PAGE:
Essential Question: Why does “YOUR SCHOOL NAME HERE” need a makerspace?
"Traditional direct instruction focuses on content knowledge, while maker-centered learning orients around the learner's context. It's a framework for learning that can be applied to any content. It allows the learner to actualize his or her own ideas" (Chang & Ratliff, 2016). This means that students are learning things, and they see how their learning fits into the world. This is a skill that traditional learning does not afford students. "We, as teachers, have the opportunity and responsibility to design engaging learning experiences that address the needs of our youth, and maker education is easily accessible, widely applicable, and highly adaptable to educators and learning environments of all kinds. At its best, a maker curriculum is interactive, hands-on, youth-driven, and open-ended" (Chang & Ratliff, 2016).
There is not much direct research on the maker movement, but much can be derived from previous research. Here are a few key points I found in my research on the topic:
"The deepest and most closely held beliefs about learning come not from research reports, but personal experience." (Martinez & Stager, 2013) This makes it hard to give proof for a makerspace, in the sense that proof has been given in the past (data). It is hard to put grades on thoughts, ideas, and experiences. It is even harder to assess 20 different projects or experiences in the same way. Making is about creating things that are of meaning to the learner, and it is hard to assess this with a value or score. So how do we prove learning in a makerspace. The best evidence is anecdotal. This means we need to ask the makers and observers. "At Albemarle County Public Schools, making fosters student autonomy, ignites student interest, and empowers students to embrace their own learning. 'One of the things that we've discovered is that maker education with kids gets them engaged, gets them passionate about the work, gives them opportunities to pursue things that they're interested in,' says Superintendent Pam Moran. 'And as a result, it really raises the level of work that kids are doing, and it starts to make sense. School makes sense'" (Terada, 2016). Here is a short video about Albermarle County Public Schools and a maker education.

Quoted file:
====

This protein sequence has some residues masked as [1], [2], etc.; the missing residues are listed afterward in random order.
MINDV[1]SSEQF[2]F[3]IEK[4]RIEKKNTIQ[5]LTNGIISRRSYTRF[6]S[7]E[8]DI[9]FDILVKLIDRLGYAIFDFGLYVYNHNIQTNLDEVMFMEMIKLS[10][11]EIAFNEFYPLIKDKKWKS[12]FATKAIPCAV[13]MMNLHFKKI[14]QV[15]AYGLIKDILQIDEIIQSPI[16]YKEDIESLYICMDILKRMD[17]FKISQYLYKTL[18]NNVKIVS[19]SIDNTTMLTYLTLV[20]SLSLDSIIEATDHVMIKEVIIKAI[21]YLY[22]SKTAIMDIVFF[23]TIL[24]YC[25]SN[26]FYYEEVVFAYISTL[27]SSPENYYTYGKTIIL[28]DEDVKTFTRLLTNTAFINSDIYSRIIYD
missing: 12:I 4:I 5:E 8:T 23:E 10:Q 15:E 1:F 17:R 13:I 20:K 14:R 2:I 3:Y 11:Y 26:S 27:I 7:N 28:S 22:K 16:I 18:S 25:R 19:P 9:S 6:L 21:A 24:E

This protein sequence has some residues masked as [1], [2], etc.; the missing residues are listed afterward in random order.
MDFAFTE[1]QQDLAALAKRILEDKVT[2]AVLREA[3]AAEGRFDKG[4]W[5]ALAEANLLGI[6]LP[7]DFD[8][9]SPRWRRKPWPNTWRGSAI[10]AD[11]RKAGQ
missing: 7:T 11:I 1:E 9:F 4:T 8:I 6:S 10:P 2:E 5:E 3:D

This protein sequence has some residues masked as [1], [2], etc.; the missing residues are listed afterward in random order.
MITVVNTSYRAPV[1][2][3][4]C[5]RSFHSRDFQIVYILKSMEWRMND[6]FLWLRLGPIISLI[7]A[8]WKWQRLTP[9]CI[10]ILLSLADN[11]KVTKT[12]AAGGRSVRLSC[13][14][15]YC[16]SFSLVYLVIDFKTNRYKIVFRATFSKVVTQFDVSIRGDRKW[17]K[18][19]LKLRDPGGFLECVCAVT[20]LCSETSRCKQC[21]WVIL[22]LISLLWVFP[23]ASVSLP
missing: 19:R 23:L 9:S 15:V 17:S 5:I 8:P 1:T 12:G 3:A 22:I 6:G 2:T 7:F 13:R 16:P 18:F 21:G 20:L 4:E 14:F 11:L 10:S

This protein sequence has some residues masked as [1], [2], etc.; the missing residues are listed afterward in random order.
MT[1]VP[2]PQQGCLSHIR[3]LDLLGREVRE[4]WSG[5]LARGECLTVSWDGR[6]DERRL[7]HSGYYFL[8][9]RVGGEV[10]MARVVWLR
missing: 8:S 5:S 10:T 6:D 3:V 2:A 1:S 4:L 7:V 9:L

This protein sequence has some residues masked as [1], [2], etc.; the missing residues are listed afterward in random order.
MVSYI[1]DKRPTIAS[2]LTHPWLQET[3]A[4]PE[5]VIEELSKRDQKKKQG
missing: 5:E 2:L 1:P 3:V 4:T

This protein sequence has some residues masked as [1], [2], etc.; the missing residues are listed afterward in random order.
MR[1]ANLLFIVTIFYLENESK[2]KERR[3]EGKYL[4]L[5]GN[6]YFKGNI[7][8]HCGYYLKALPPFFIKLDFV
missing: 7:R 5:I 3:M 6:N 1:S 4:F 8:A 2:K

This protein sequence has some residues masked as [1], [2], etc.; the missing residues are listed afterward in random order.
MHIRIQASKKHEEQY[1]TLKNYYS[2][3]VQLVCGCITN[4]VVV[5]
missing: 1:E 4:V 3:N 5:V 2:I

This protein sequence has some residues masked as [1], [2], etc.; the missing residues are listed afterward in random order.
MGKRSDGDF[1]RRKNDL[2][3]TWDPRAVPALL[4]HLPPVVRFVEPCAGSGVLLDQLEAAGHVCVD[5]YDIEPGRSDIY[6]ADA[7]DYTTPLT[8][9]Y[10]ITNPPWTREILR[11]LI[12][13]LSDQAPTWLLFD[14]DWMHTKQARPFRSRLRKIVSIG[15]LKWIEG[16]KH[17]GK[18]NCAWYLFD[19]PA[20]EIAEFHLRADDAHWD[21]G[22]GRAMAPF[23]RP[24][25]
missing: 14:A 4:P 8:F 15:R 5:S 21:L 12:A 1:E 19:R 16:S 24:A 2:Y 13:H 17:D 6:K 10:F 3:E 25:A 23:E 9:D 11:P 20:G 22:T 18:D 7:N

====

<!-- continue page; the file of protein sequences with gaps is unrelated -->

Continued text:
Some additional anecdotal evidence comes from looking at famous scientists. Take for example Walter, Alvarez ad doctor and physiologist. He sent his son Luis to an arts and crafts school instead of an elite academic school. At this school Luis took industrial drawing and woodworking instead of more "academic" subjects like calculus. Luis Alvarez won the Nobel prize in physics in 1968. "He attributed his success to an uncanny ability to visualize and build almost any kind of experimental apparatus he could imagine" (Root-Bernstein, R., & Root-Bernstein, M., 2013). Is Luis the only one who had an experience like this? The answer is no. Einstein and Swedish biochemist Hans von Euler-Chelpin also experienced success by learning through arts and crafts, which can be a part of making. "Arts and crafts develop such skills as observation, visual thinking, the ability to recognize and form patterns, and manipulative ability. They develop habits of thought and action that include practicing, persevering, and trial-and-error problem solving. They pose new challenges, such as those that intrigued Rood, Ostwald, and von Euler-Chelpin. And they provide novel structures, methods, and analogies that can stimulate scientific innovation" (Root-Bernstein, R., & Root-Bernstein, M., 2013). Even though this only talks about arts and crafts it is still part of the maker movement because a maker movement is really about doing something that makes sense to the learner and this could include arts and crafts.
Chang, S., & Ratliff, C. (2016, July 11). Assessment in Making. Retrieved July 21, 2016, from http://www.edutopia.org/blog/assessment-in-making-stephanie-chang-chad-ratliff
Martinez, S. L., & Stager, G. (2013). Invent to learn: Making, tinkering, and engineering in the classroom [Kindle].
Root-Bernstein, R., & Root-Bernstein, M. (2013, February). The Art and Craft of Science. Retrieved July 21, 2016, from http://www.ascd.org/publications/educational-leadership/feb13/vol70/num05/The-Art-and-Craft-of-Science.aspx
Terada, Y. (2016, July 18). Why Making Is Essential to Learning. Retrieved July 21, 2016, from http://www.edutopia.org/blog/making-is-essential-to-learning-youki-terada
Vega, V. (2015, December 1). Project-Based Learning Research Review. Retrieved July 21, 2016, from http://www.edutopia.org/pbl-research-learning-outcomes